Who will be covered under the new eligibility rules for Virginia Medicaid? Beginning January 1, 2019, Virginia adults are eligible for coverage if they are between the ages of 19 to 64, meet income requirements and are not eligible for Medicare. Under the new guidelines, a single adult making at or below $16,750 annually may be eligible. A parent in a family of three with a household income at or below $28,700 may also qualify. For more information about income requirements, visit coverva.org and check out the Eligibility Screening Tool to see if you or someone you know might meet the income requirement.
How many people will benefit from the new eligibility rules for Medicaid? New Medicaid eligibility rules will give up to 400,000 Virginia adults access to health coverage.
What services are included in the coverage? Hospital stays, primary care doctors, specialists, prescriptions, mental health services, addiction treatment and many more.
When does the new coverage begin? Coverage begins January 1, 2019.
How can people apply for coverage? We hope to begin accepting applications for the new coverage before January 1, 2019. Information on when adults can begin applying for the new coverage will be available soon on coverva.org. Individuals can also sign up on coverva.org to receive the latest updates by text or email, including updates on when adults can begin applying for the new coverage.
You can review all of the ways to apply for Medicaid by phone, online, or in person, by visiting our website at coverva.org.
1. By phone: Cover Virginia call center at 1.855.242.8282 (TDD: 1.888.221.1590)
2. Online: Visit commonhelp.virginia.gov OR healthcare.gov
3. In Person: Visit your local department of social services agency in your community. You can search for the agency location in your community by visiting coverva.org.
How is DMAS working with local departments of social services to improve the eligibility and enrollment process? DMAS eligibility and enrollment leaders recently collaborated with Department of Social Services officials on detailed informational sessions for 300 local department of social services staff, and DMAS is continuing that collaboration for a series of similar meetings across the state this fall.
How is DMAS working with our local community services boards (CSBs) to ensure that they are able to provide behavioral health services and receive reimbursements promptly? The CSBs are well positioned to continue to be one of our most important partners in serving Medicaid members. Most CSBs in Virginia are in-network providers in all six of the health plans that will serve our new adult members as well as existing members. CSBs will not need to obtain new contracts to serve the new adult enrollees. The processes that the CSBs use today for current Medicaid members will be the same for the new adults. The primary impact of this change for CSBs will be an increase in the number of individuals covered by Medicaid and a decrease in the number of individuals who pay out-of-pocket for care. We know from other states that have already expanded adult Medicaid eligibility that public mental health providers are able to generate new revenues, as a larger percentage of their clients have coverage.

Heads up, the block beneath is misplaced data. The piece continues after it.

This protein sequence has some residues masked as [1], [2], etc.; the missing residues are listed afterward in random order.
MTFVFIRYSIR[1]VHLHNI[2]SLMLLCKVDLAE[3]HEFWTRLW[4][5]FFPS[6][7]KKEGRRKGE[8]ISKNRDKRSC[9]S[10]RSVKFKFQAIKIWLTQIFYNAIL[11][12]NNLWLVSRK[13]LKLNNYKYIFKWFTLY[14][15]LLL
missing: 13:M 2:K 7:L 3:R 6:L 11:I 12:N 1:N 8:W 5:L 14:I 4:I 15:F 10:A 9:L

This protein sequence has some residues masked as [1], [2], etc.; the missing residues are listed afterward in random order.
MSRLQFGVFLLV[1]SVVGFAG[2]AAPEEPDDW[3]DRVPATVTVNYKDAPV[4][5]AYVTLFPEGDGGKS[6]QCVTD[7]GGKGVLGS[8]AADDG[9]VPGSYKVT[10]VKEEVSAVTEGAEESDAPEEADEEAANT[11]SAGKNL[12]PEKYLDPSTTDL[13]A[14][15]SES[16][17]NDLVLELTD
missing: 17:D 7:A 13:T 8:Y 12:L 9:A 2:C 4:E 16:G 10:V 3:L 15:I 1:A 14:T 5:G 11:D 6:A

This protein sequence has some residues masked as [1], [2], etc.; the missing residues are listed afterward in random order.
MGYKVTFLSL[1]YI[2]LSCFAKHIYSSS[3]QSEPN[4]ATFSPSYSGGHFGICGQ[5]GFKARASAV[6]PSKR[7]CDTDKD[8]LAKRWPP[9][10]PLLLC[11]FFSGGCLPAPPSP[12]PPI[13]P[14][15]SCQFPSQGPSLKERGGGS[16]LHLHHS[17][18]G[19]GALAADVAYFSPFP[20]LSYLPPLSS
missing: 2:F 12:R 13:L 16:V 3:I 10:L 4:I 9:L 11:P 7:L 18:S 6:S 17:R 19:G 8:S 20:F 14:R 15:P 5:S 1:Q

CSBs are an important partner in our work to provide coverage to Virginians, and we see that partnership growing stronger. We are planning a series of town halls this fall specifically for our CSB partners so that we can share information and support CSBs as they train staff to assist with enrollment. We are committed to working closely with the CSBs so they can help their eligible patients enroll in Medicaid and gain coverage. We want to give CSBs the support they need to enroll all of their eligible clients and be ready to bill Medicaid for services for the newly eligible adults on January 1, 2019.
How will local jails be affected by the new coverage? Jails have historically been able to bill Medicaid for incarcerated individuals who require hospitalization and who are eligible for coverage. Now, a larger percentage of the incarcerated population will be eligible for coverage of hospitalizations. We also are working with state, regional and local officials to streamline the process for accepting and processing applications for individuals as part of the pre-release process.
What is the status of Virginia’s § 1115 Waiver request and when will that take effect? We remain focused on the work necessary to ensure that new health coverage for Virginia adults is available beginning on January 1, 2019. Developing a waiver is a separate, ongoing process, as described in the state budget, and the development of the waiver proposal remains on schedule for submission this fall. The state budget clearly envisions that new coverage for adults will begin on January 1, 2019, when the waiver is still under development, and that sequence of events remains unchanged.
What is the cost of Medicaid expansion in Virginia? Expanding coverage in the Commonwealth will result in state budget savings. The state budget anticipates a net savings to the state of $355 million for fiscal years 2019-20, and Virginia will benefit from an additional $2.4 billion in new federal funds that will go directly to health care providers for the care they give to the newly covered adults. Now, Virginia can obtain new federal funds for behavioral health services and other health-related costs that were previously paid through state tax dollars. Virginians are expected to see savings in areas including temporary detention orders, services for some pregnant women, coverage for inpatient hospital care and behavioral health services at CSBs, and indigent care payments.